San Diego State University researchers will lead a study of one of China’s national treasures and endangered species: The Guizhou snub-nosed monkey, often called the golden monkey.
Individuals and organizations can now take action on climate change while empowering Malawian smallholder farmers.
Today’s blog is from Edy Setyawan, a scientist with Conservation International (CI) in Indonesia. His post is part of a series chronicling a joint coral reef health monitoring trip in Raja Ampat, Indonesia with CI, The Nature Conservancy and WWF. Blogs from this assessment are being cross-posted on the Nature Conservancy’s Cool Green Science blog.
An integrated landscape in the works, the World Bank’s Sustainable Production Systems and Biodiversity Project is trying to meld biodiversity conservation with agricultural production. Its goals are to conserve and protect nationally and globally significant biodiversity in Mexico by mainstreaming biodiversity-friendly management practices in productive landscapes in priority biological corridors.
Pastoralist Transformations to Resilient Futures: Understanding Climate from the Ground Up is a project that aims to explore East African pastoralists’ perceptions of climatic changes and their experiences coping with related challenges. Another goal is to engage scientists, pastoralists and policy-makers in co-producing knowledge about local adaptation and solutions to climate change in the rangelands of East Africa. Dr. Kathleen Galvin and Dr.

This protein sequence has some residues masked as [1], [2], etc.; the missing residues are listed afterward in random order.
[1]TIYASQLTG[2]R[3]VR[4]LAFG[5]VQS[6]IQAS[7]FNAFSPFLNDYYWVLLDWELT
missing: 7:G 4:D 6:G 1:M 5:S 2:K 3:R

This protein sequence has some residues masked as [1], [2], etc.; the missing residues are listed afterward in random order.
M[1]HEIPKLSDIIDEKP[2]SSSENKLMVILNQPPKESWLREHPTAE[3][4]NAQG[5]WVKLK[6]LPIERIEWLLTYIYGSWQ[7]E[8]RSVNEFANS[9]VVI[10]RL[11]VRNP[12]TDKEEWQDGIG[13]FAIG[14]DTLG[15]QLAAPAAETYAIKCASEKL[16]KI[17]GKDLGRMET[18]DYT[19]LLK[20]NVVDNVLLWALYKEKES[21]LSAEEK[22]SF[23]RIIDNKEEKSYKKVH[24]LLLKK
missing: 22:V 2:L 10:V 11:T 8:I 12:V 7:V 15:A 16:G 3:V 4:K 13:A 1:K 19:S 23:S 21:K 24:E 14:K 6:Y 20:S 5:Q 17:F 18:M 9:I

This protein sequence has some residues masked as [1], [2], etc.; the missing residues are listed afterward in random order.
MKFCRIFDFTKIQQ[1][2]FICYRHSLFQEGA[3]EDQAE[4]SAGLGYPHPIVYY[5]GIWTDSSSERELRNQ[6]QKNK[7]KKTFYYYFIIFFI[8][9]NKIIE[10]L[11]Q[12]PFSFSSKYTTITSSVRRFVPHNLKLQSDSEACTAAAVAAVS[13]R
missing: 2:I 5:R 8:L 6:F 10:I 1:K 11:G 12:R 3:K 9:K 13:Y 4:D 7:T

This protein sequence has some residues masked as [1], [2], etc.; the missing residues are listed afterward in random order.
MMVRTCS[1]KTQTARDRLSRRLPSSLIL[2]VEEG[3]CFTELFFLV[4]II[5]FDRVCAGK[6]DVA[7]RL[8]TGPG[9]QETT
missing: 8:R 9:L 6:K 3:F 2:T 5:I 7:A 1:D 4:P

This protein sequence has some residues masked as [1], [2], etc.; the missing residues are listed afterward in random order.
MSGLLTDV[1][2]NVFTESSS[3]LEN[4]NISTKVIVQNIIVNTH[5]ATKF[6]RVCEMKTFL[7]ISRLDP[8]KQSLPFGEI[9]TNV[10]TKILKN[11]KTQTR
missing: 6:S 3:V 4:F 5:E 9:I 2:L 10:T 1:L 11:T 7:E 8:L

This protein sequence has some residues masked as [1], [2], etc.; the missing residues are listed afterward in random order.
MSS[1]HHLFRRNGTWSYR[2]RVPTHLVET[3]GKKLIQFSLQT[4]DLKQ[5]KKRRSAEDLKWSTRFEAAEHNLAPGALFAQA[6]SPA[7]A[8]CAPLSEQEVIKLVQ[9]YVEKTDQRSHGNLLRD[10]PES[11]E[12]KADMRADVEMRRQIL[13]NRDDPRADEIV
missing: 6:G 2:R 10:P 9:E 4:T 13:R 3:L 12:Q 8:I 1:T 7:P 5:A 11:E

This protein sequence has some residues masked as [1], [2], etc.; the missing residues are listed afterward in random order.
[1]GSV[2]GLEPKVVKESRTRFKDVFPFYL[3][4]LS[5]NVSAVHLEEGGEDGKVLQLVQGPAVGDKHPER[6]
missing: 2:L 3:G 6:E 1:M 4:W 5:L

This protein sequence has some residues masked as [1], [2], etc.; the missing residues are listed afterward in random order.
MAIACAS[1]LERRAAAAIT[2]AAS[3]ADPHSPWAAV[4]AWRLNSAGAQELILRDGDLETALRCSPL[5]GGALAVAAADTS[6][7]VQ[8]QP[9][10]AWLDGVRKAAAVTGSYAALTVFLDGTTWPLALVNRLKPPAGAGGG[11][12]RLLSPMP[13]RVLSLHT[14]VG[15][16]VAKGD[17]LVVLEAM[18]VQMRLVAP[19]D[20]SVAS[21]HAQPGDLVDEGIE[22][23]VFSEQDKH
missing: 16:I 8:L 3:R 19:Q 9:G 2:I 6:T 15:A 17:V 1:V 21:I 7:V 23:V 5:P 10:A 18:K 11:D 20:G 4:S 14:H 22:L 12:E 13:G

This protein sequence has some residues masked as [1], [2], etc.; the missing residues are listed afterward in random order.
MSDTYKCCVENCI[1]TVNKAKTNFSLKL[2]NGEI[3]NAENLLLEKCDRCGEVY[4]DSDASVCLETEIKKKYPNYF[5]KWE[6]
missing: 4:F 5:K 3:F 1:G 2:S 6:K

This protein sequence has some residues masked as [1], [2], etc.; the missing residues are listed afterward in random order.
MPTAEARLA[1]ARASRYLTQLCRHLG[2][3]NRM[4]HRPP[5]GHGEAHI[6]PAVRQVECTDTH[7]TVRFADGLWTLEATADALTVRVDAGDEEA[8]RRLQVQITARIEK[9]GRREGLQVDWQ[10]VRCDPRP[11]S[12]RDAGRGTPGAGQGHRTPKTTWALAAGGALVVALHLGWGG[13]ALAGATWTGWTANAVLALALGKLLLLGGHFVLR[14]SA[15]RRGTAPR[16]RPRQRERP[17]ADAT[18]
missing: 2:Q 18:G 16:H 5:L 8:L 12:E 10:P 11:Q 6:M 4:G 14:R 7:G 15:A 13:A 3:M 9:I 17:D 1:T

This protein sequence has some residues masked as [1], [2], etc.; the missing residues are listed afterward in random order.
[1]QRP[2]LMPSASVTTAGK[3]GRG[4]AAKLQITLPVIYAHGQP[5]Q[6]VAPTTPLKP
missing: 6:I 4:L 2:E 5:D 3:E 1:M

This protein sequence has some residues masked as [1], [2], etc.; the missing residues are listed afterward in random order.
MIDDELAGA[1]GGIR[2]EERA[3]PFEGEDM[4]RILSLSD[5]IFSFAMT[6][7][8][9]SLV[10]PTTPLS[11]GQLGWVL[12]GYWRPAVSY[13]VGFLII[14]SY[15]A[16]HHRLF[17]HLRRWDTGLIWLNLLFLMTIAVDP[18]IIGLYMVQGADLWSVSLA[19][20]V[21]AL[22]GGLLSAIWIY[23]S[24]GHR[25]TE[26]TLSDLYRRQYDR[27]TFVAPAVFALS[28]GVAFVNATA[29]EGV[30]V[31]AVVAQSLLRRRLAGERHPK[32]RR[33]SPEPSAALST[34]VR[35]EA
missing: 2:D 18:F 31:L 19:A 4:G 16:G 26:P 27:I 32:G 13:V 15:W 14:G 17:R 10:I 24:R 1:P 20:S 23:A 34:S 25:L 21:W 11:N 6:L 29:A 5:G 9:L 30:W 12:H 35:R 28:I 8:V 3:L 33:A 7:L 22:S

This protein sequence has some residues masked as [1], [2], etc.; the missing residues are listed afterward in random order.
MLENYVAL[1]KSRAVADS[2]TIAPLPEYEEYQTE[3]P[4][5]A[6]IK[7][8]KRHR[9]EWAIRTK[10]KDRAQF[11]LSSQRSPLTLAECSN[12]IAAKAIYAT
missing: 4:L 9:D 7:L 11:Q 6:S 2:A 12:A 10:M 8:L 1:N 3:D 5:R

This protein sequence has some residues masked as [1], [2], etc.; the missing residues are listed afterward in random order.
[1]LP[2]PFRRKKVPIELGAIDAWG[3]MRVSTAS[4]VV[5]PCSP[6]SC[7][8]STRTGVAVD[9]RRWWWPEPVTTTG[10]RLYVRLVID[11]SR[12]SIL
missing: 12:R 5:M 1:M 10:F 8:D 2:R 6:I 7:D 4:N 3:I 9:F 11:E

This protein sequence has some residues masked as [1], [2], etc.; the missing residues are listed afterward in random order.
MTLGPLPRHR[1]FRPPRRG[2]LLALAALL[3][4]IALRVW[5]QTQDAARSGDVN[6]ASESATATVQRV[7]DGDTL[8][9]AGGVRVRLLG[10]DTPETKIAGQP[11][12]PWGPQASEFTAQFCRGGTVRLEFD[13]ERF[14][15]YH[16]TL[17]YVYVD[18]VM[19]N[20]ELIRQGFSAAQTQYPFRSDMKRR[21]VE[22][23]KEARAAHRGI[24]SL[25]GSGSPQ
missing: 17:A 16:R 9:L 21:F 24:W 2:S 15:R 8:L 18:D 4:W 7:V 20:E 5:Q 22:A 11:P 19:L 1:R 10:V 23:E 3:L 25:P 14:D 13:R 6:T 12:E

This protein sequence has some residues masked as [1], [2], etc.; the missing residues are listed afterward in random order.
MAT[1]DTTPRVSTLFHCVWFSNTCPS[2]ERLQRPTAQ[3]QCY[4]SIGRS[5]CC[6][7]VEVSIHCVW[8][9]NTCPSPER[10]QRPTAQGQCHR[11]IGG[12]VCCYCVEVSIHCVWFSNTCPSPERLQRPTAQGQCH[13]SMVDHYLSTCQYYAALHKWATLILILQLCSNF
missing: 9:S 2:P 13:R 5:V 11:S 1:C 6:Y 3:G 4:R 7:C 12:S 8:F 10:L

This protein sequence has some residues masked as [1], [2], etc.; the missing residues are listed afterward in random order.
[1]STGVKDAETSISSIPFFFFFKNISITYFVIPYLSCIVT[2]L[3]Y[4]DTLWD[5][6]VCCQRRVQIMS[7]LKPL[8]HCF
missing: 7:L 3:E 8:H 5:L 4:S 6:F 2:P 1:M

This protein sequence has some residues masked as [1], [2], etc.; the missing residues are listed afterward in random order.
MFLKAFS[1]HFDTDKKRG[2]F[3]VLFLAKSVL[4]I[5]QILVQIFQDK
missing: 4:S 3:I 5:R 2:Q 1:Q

East African pastoralists have historically coped with seasonal and annual climatic variability. However, as climatic changes are intensifying in the region, their livestock-dependent livelihoods are ever more vulnerable to increasingly frequent droughts and other extreme events.
Maasai pastoralists in East Africa are using video to share their stories and experiences about coping with seasonal and annual climatic variability. As climatic changes intensify in the region, their livestock-dependent livelihoods are ever more vulnerable to increasingly frequent droughts and other extreme events.
An Ethiopian project aimed at regenerating forests has received Africa’s first UN-administered temporary carbon credits for a land use project. The project, run by small farmers in southwestern Ethiopia, is restoring natural native species, water supply, and wildlife. Revenue from the carbon credits is being reinvested in additional community-driven activities.